Do you know people who, rather than dreams, have fantasies?  They can articulate a wonderful story about where they want to be in a year, five years, or so.  When it comes to action, though, there is an obvious lack.   A company with a great mission statement on the wall needs to have complementary movement. Or else we just have meaningless words. Same for personal goals.  Don’t let anyone steal or derail your goals–and don’t do it to yourself. Treat your dreams like your property. If you don’t protect them from theft and damage, who will?

Photo (c) Steve Piscitelli

Photo (c) Steve Piscitelli

Last week at the gym, someone asked me about my experiences with shoulder surgery. (I’ve had rotator cuff surgery on both shoulders.) This particular person keeps himself in top-notch shape. He has a disciplined workout regimen.  Somewhere along the way, however, he has injured his shoulder to the point that he is in 24/7 discomfort and/or outright pain. He shared that he needed to do something—perhaps shoulder surgery.

“How long did it take you to recover?” he asked from his pigeon position on the mat.

“About four months to get back into my gym routine. And about 12 months for what I call a full recovery,” I shared.

He grimaced, as he was not sure he wanted to wait that long for a recovery.

If he does not do the surgery (or some other meaningful and healthy intervention) in four months he won’t have any relief. If he works with a healthcare professional, he has a better chance of feeling better.  In either case, he will be four months older. One scenario has him in pain (still). The other, sees him with a chance for being pain-free. His choice.

And, see that other fellow over there? He’s also twenty-years old.
In ten years, he’ll be thirty.

I remember years ago a fifty-something year old man asking what it would take to become a schoolteacher.  By the end of the conversation, he said that if he went back to school to pursue his dream, in the four or five years it would take to get his degree he would be nearly 60 years old.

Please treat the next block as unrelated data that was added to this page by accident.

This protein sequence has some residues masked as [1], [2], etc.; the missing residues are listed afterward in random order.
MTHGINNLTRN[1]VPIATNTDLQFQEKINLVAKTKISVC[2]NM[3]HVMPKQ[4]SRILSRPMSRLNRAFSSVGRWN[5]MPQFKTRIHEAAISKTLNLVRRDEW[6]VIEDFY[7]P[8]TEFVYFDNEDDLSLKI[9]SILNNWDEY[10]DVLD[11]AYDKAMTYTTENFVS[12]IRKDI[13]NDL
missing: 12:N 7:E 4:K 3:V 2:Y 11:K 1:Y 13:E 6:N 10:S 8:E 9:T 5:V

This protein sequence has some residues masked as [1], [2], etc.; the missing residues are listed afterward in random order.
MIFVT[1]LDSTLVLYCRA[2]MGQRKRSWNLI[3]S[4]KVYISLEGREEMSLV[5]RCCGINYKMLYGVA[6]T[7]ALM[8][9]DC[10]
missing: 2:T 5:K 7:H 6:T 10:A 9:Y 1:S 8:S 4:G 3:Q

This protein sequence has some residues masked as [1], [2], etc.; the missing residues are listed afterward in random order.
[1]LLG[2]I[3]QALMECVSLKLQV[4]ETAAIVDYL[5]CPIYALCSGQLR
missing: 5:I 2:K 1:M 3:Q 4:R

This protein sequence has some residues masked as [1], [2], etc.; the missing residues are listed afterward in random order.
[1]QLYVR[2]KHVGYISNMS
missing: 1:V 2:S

“Hmm,” I asked, “how old will you be in four or five years if you don’t go for the degree?”

And, see that other fellow over there? He’s also twenty-years old.
In ten years, he’ll be thirty.

Take a little time today for yourself.  List one dream you have for each of the Five Fs? When do you want to reach each of those dreams? Start your action (even if very small steps) today.

Don’t beat yourself up if you come up short. Keep making forward movement.

It’s up to you.

And remember Stengel’s words.


Video recommendation for the week:

Pay attention to your vocabulary—especially what you use when talking to yourself.  Enjoy this short clip from a talk I delivered in Portland, Oregon in 2015.  Note: I present three de-motivating words. There is a fourth to add to the list: “later.”  It (“later”) has the potential to kill your movement forward.


Make it an inspiring week and H.T.R.B. as needed.

You can subscribe to my newsletter by clicking here.

Check out my latest podcasts at The Growth and Resilience Network™
(http://stevepiscitelli.com/media-broadcast/podcast).

Check out my website  (http://stevepiscitelli.com/programs/what-i-do) for programming information as well as details about upcoming webinars (http://stevepiscitelli.com/programs/webinars).

My books Choices for College Success (3rd edition) and Study Skills: Do I Really Need This Stuff?  (3rd edition) are published by Pearson Education.

(c) 2016. Steve Piscitelli. All rights reserved.


(#325) Don’t Let Anyone Steal Your Lunch Money

August 14, 2016

Don’t let anyone deny who you are.

I have often joked with friends not to let anyone take their lunch money. For me, it has been an off-handed reminder to them not to let anyone take advantage of their good nature.

These past few weeks those same words have taken on a more serious challenge as I have talked with colleagues and friends who have been confronting personal and professional dilemmas.

Photo by Steve Piscitelli

Photo by Steve Piscitelli

For me, “Don’t let anyone steal your lunch money” has come to take on various meanings of self-worth:

  • “Don’t let anyone deny your story.”
  • “Don’t let anyone deny who you are.”
  • “Don’t allow anyone to diminish your worth.”
  • “Don’t diminish your own worth.”
  • “Don’t settle for someone else’s version of who you are.”
  • “Don’t deny your own story.”

Or, stated in the positive:

  • “Do remind yourself of what you add to your community.”
  • “Do remember and draw strength from those times when your grit and resilience led to personal triumphs.”
  • “Do recognize that every failure and success (so-called or real) has made you the person you are today.”